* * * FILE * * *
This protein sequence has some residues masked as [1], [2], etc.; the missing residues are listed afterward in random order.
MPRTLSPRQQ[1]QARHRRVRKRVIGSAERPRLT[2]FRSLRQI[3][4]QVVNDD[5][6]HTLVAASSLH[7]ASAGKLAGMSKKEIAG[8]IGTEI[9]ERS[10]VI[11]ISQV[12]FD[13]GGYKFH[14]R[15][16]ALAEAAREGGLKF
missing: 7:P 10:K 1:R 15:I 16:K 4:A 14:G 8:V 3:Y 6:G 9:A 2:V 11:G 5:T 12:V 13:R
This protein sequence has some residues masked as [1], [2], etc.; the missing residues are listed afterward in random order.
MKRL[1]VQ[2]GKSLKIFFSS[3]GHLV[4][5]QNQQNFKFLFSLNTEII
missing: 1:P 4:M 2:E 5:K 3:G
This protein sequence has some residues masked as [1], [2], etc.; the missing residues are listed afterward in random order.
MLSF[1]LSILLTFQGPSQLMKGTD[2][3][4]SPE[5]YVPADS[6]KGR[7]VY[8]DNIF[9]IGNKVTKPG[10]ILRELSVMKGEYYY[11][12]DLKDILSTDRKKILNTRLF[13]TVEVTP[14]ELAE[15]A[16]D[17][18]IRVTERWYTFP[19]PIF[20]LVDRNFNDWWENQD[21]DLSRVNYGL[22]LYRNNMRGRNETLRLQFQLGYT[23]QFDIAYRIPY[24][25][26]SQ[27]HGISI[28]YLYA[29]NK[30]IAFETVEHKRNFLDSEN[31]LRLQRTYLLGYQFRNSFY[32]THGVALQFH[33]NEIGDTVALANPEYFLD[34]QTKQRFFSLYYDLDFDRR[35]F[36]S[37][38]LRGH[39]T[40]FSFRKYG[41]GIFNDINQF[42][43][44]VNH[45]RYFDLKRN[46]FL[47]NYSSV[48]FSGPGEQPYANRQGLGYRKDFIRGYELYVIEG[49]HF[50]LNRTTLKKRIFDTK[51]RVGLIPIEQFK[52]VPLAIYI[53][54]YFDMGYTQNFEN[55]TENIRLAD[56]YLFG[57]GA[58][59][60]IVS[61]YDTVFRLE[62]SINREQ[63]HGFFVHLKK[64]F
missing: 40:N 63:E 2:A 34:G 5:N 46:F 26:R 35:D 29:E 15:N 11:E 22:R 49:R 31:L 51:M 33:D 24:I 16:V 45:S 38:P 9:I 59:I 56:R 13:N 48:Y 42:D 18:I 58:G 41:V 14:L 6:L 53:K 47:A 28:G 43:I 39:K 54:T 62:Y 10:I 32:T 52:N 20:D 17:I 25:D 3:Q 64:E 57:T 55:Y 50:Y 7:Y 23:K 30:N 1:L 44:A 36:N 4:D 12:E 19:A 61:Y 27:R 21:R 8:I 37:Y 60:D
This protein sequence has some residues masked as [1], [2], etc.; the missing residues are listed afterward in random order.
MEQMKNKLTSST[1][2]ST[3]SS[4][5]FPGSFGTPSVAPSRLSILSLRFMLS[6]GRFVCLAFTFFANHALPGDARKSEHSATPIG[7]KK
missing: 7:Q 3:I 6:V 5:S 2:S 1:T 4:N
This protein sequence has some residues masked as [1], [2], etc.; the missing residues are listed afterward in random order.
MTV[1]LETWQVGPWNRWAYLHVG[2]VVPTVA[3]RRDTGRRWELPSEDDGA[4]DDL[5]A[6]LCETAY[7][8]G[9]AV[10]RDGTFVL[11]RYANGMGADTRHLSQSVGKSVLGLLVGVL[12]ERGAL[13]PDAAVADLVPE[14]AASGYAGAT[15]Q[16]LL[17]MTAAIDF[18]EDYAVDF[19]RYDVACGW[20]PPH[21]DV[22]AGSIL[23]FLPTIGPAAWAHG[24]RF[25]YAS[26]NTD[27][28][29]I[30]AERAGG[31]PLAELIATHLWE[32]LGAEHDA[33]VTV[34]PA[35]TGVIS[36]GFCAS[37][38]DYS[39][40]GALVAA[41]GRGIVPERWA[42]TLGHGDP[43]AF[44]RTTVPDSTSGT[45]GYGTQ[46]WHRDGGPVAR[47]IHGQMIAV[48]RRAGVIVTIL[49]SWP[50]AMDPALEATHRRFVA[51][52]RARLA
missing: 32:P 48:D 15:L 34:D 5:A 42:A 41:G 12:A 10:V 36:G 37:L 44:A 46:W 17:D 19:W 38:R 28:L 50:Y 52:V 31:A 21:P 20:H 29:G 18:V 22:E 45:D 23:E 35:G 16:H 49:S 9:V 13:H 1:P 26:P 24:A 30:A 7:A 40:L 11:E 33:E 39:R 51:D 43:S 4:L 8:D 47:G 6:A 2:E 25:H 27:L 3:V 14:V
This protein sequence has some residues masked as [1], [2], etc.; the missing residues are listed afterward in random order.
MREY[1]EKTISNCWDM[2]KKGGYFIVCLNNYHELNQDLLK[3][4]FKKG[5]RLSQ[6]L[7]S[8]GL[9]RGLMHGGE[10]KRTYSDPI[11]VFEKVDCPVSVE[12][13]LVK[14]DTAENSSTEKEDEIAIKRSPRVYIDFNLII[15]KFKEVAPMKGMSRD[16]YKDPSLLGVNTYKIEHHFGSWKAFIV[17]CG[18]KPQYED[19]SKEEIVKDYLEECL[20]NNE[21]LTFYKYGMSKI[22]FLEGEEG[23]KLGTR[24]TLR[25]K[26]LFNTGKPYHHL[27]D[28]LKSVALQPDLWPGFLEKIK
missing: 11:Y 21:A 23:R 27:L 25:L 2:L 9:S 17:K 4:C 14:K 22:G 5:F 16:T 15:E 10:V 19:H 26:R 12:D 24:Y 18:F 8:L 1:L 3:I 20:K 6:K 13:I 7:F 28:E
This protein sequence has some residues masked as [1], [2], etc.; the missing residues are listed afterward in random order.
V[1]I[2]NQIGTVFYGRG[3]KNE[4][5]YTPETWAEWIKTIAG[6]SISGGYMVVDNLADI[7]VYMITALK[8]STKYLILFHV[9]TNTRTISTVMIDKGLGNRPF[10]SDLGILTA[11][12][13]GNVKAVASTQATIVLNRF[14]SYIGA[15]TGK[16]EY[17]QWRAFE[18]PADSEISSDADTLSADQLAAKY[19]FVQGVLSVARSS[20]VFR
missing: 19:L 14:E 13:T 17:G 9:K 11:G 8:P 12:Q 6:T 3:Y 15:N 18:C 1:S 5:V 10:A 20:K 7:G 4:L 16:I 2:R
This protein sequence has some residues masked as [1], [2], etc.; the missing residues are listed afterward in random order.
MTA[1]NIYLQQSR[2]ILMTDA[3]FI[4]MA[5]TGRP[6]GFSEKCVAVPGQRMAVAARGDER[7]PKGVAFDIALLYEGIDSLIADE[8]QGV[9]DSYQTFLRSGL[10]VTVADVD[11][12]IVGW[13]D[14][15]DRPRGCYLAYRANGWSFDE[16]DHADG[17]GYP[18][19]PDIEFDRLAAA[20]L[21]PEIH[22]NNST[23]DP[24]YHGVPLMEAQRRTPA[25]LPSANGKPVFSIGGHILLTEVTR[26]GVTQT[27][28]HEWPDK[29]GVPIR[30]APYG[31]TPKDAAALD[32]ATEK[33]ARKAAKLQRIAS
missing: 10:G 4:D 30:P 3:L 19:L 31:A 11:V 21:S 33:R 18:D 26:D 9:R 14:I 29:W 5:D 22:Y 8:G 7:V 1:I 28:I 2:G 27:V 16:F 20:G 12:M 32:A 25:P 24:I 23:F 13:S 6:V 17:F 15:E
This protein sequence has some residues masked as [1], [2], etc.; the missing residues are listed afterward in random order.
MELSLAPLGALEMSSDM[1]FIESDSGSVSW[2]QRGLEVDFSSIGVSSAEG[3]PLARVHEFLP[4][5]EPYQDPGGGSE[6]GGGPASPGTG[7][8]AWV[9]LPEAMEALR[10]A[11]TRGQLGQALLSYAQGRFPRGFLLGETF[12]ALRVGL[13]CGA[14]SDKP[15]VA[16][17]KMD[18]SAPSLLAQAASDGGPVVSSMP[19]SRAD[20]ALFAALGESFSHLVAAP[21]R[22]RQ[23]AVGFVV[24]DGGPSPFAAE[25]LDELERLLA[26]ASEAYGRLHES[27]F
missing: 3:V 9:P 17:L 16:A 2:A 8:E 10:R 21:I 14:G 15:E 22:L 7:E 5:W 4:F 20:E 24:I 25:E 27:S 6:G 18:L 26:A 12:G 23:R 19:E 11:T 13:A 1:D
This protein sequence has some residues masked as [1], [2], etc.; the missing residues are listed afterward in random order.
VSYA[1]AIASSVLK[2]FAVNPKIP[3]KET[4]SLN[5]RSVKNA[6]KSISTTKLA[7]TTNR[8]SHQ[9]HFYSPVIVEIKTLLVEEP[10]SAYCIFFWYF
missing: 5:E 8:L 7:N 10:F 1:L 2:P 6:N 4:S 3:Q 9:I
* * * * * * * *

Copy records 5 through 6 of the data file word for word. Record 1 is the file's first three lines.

This protein sequence has some residues masked as [1], [2], etc.; the missing residues are listed afterward in random order.
MTV[1]LETWQVGPWNRWAYLHVG[2]VVPTVA[3]RRDTGRRWELPSEDDGA[4]DDL[5]A[6]LCETAY[7][8]G[9]AV[10]RDGTFVL[11]RYANGMGADTRHLSQSVGKSVLGLLVGVL[12]ERGAL[13]PDAAVADLVPE[14]AASGYAGAT[15]Q[16]LL[17]MTAAIDF[18]EDYAVDF[19]RYDVACGW[20]PPH[21]DV[22]AGSIL[23]FLPTIGPAAWAHG[24]RF[25]YAS[26]NTD[27][28][29]I[30]AERAGG[31]PLAELIATHLWE[32]LGAEHDA[33]VTV[34]PA[35]TGVIS[36]GFCAS[37][38]DYS[39][40]GALVAA[41]GRGIVPERWA[42]TLGHGDP[43]AF[44]RTTVPDSTSGT[45]GYGTQ[46]WHRDGGPVAR[47]IHGQMIAV[48]RRAGVIVTIL[49]SWP[50]AMDPALEATHRRFVA[51][52]RARLA
missing: 32:P 48:D 15:L 34:D 5:A 42:A 41:G 12:A 10:V 36:G 37:L 44:A 46:W 17:D 19:W 38:R 28:L 50:Y 52:V 31:A 21:P 20:H 29:G 18:V 22:E 45:D 23:E 35:G 16:H 49:S 9:V 13:H 1:P 26:P 24:A 30:A 7:A 40:L 11:E 33:E 39:R 51:D 43:S 4:L 8:D 47:G 6:A 2:E 25:H 27:L 3:V 14:V
This protein sequence has some residues masked as [1], [2], etc.; the missing residues are listed afterward in random order.
MREY[1]EKTISNCWDM[2]KKGGYFIVCLNNYHELNQDLLK[3][4]FKKG[5]RLSQ[6]L[7]S[8]GL[9]RGLMHGGE[10]KRTYSDPI[11]VFEKVDCPVSVE[12][13]LVK[14]DTAENSSTEKEDEIAIKRSPRVYIDFNLII[15]KFKEVAPMKGMSRD[16]YKDPSLLGVNTYKIEHHFGSWKAFIV[17]CG[18]KPQYED[19]SKEEIVKDYLEECL[20]NNE[21]LTFYKYGMSKI[22]FLEGEEG[23]KLGTR[24]TLR[25]K[26]LFNTGKPYHHL[27]D[28]LKSVALQPDLWPGFLEKIK
missing: 11:Y 21:A 23:R 27:L 25:L 2:L 9:S 17:K 4:C 14:K 22:G 5:F 16:T 15:E 10:V 19:H 26:R 12:D 24:Y 18:F 8:L 1:L 3:I 20:K 6:K 13:I 7:F 28:E